It’s a well-known fact that fads of fashion occurs in trends. Clothing and hairstyles of different cultures that are subject to alienation on the inside of America quickly become conglomerated with popular culture by the dominant pop figure, actress, etc. The “freaks” were spreading and it was never been so quick to happen before as it was in the 1960’s. Things began shifting right before the Vietnam war when changes in the political paradigm took place, favoring diversity and art against war and strife. Supporting a cause was as easy as letting your hair grow and wearing colors.
Among this movement came many crazes. The infamous denim blue jeans; patch abundant, grass stained and holed. This meant rebellion for many young adults, much to the discouragement of parents, elders, and militant right-wing thinkers – not to belittle all other opposing parties left out of discussion.
American singer David Crosby elaborates on this controversy to facilitate the waving of the freak flag, as he so plainly put it. “Almost Cut My Hair” is a song that was written directly after JFK was assassinated, although took more of a take on the looming paranoia that is accompanied with being a part of the hippie generation. He goes on to reveal how he did not “give an inch to fear”, and further to express the moral complications that would surely follow after copping out of “letting his freak flag fly.” Crosby, with the addition of other huge figures like Lennon and Dylan have promoted the status of their hair into the position of activism and protest. Even JFK was represented by a modern haircut. His sides were tapered to a thin wear on each end and his bangs were boisterously fluffed. His prominent hairline promised change.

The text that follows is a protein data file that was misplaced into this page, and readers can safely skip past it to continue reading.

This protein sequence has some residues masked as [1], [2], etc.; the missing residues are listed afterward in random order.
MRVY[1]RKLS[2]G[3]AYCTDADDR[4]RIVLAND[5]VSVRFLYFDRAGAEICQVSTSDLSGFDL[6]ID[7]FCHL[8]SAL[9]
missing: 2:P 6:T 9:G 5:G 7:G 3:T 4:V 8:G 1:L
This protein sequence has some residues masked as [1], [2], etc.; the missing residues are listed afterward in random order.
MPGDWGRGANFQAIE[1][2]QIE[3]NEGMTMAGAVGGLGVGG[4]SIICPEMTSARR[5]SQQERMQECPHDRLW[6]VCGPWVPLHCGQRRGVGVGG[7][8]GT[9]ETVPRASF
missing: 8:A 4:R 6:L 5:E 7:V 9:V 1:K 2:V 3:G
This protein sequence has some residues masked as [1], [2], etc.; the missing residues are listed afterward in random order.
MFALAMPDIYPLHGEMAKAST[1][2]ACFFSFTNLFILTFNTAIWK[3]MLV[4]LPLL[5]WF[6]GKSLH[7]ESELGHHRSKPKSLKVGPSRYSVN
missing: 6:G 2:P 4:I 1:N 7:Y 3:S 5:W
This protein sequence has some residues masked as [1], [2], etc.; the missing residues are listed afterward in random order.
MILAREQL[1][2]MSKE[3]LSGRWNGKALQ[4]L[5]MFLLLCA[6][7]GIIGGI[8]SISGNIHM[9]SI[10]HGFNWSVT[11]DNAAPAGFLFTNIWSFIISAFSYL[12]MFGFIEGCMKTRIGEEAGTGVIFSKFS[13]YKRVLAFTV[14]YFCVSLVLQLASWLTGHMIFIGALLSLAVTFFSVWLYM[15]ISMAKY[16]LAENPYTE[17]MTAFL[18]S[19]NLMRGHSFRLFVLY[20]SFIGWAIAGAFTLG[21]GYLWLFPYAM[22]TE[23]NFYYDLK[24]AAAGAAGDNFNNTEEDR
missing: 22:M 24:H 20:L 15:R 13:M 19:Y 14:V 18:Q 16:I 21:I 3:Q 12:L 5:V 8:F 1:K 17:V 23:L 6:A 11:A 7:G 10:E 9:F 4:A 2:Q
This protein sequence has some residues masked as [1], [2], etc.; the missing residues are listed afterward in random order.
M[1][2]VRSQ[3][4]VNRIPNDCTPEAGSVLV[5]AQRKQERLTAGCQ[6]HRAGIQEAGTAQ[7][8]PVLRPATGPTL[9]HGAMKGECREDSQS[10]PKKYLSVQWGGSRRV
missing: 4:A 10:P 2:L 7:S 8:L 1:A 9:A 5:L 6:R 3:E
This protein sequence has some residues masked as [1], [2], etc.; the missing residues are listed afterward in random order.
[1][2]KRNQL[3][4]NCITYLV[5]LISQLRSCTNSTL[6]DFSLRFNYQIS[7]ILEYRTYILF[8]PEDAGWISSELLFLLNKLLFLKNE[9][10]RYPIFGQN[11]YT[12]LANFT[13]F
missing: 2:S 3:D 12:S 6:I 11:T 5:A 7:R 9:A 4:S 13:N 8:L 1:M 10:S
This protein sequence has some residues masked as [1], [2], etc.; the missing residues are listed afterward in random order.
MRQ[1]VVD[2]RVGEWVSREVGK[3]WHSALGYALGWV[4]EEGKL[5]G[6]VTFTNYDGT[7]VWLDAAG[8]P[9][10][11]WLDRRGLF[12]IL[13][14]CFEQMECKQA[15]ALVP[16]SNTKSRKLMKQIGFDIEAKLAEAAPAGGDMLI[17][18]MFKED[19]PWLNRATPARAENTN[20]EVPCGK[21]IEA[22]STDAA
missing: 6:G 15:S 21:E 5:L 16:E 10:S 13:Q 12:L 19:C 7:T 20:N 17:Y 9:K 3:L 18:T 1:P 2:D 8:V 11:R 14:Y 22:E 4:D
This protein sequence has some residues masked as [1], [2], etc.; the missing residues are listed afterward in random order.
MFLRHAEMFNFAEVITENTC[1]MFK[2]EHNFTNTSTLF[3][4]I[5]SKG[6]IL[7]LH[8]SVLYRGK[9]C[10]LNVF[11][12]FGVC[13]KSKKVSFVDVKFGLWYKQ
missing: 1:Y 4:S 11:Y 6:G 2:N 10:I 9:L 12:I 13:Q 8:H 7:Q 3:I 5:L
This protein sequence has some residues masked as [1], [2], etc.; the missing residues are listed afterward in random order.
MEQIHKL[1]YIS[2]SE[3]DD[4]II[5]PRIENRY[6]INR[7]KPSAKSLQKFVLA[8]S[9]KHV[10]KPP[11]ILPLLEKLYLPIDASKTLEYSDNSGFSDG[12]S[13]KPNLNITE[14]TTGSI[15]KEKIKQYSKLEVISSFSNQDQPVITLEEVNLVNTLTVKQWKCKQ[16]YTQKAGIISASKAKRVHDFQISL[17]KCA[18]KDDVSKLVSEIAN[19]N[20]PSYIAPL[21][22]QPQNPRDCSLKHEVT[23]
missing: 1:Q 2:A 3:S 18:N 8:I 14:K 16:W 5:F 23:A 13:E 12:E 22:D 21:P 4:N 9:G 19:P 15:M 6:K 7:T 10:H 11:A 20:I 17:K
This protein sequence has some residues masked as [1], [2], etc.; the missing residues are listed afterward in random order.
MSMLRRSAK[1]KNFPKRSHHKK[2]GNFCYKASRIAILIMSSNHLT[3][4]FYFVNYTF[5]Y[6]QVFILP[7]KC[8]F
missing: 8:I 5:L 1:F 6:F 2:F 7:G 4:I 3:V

Much of the clean-shaven idealism has been reinforced by the American man in previous years was called into question. The clean, strong, and the proper man was letting his hair grow into a long grove of weeds, letting his pants stain and his beaten shoes callous his feet all in the name of peace.
It’s important to remember that most of these trends left a permanent impression on the world. Different types of hair for men that began in the sixties are still around today. Take the mop top for example; the beloved early 60’s Paul John George and Ringo look. It was easy to see how quickly America acted to replace Cary Grant’s signature slick coiffure. Braids, waves, and headbands, all products of other cultures and ethnic groups, have been absorbed by the Americans and can be seen on the streets today.
Fashion, at this stage of the game, is an often-unhealthy mix of the fads from the old days. The 1960’s was undoubtedly the height of expressive fashion. Since beauty is essentially in the eye of the ad campaigns, our own beholder, never before has so much changed within the course of one single decade. It’s been long enough since they’ve given up, or since we’ve last seen a “Beautify America, get a haircut” billboard.